Read Like A Writer
There are two ways to learn how to write fiction: by reading it and by writing it. Yes, you can learn lots about writing stories in workshops, in writing classes and writing groups, at writers' conferences. You can learn technique and process by reading the dozens of books like this one on fiction writing and by reading articles in writers' magazines. But the best teachers of fiction are the great works of fiction themselves. You can learn more about the structure of a short story by reading Anton Chekhov's 'Heartache' than you can in a semester of Creative Writing 101. If you read like a writer, that is, which means you have to read everything twice, at least. When you read a story or novel the first time, just let it happen. Enjoy the journey. When you've finished, you know where the story took you, and now you can go back and reread, and this time notice how the writer reached that destination. Notice the choices he made at each chapter, each sentence, each word. (Every word is a choice.) You see now how the transitions work, how a character gets across a room. All this time you're learning. You loved the central character in the story, and now you can see how the writer presented the character and rendered her worthy of your love and attention. The first reading is creative—you collaborate with the writer in making the story. The second reading is critical.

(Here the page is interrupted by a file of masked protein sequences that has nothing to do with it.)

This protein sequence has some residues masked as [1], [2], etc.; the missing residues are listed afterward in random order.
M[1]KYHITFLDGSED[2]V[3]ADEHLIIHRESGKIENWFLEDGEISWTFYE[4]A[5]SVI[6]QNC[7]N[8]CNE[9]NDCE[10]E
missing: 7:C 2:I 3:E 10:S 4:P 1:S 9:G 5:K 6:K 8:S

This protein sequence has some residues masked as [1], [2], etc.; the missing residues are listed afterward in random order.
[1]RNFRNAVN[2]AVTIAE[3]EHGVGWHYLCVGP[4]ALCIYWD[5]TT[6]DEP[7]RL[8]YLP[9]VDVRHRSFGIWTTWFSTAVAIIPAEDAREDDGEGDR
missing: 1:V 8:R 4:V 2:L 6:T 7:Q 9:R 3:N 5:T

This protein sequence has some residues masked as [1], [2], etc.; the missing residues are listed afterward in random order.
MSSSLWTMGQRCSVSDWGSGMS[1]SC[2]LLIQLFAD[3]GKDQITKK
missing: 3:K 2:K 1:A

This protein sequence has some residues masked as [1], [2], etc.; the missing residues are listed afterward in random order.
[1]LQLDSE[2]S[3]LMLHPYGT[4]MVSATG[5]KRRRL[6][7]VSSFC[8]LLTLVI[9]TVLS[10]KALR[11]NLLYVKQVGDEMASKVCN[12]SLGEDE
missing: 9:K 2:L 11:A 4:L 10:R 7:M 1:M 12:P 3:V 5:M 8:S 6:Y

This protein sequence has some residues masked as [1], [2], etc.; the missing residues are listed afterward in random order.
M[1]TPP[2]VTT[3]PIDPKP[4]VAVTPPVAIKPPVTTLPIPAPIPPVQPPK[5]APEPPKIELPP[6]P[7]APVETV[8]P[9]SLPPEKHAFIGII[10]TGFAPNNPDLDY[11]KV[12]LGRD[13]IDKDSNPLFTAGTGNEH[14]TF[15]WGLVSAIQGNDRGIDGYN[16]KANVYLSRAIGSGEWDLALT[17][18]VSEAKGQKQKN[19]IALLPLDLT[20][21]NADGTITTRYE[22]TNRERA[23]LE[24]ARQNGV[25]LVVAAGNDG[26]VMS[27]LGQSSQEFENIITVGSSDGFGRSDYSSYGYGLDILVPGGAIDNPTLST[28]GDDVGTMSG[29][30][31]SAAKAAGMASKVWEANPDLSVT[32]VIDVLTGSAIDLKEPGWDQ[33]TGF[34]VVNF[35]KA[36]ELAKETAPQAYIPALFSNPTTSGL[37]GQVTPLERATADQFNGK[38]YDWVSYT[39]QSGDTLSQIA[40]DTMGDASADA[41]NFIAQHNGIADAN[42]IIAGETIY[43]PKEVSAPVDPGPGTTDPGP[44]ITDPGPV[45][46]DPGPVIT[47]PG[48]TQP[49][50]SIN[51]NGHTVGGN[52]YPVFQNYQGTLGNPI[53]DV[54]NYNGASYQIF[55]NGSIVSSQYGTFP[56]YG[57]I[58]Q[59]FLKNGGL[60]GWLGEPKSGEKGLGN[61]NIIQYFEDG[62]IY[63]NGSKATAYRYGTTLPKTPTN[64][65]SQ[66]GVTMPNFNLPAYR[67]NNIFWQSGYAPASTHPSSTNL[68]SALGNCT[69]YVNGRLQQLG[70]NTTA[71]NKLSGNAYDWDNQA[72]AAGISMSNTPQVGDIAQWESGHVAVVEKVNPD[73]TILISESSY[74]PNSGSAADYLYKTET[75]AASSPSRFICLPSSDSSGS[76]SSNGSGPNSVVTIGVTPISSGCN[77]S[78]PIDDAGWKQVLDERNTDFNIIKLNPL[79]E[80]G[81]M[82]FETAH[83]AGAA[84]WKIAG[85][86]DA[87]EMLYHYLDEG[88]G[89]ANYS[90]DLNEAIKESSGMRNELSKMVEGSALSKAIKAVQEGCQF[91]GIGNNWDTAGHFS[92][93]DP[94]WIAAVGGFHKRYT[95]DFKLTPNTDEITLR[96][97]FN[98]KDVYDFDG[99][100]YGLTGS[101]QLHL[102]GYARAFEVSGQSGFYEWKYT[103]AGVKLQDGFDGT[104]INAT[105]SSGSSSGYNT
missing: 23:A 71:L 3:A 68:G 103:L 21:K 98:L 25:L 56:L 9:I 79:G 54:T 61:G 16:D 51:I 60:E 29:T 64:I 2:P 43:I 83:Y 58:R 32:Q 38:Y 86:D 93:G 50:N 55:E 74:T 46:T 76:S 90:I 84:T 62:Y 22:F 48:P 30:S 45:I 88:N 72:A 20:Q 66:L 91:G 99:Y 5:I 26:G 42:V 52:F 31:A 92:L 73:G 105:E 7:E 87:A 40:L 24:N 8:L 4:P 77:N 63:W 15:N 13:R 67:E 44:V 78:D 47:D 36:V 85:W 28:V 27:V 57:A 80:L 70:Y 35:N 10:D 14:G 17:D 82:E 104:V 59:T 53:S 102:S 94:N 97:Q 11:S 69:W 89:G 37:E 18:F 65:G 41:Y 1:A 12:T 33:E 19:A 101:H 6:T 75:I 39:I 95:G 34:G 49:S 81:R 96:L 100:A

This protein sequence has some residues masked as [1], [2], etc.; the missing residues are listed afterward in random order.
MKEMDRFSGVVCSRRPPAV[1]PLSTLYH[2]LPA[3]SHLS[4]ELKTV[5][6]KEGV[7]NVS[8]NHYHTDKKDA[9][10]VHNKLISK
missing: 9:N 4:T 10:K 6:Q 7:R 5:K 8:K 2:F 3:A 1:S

John Dufresne, from his book, The Lie That Tells A Truth: A Guide to Writing Fiction
Tuesday, January 26, 2016
The Affair at Grover Station by Willa Cather
I heard this story sitting on the rear platform of an accommodation freight that crawled along through the brown, sun-dried wilderness between Grover Station and Cheyenne. The narrator was "Terrapin" Rodgers, who had been a classmate of mine at Princeton, and who was then cashier in the B railroad office at Cheyenne. Rodgers was an Albany boy, but after his father failed in business, his uncle got "Terrapin" a position on a western railroad, and he left college and disappeared completely from our little world, and it was not until I was sent West, by the University with a party of geologists who were digging for fossils in the region about Sterling, Colorado, that I saw him again. On this particular occasion Rodgers had been down at Sterling to spend Sunday with me, and I accompanied him when he returned to Cheyenne.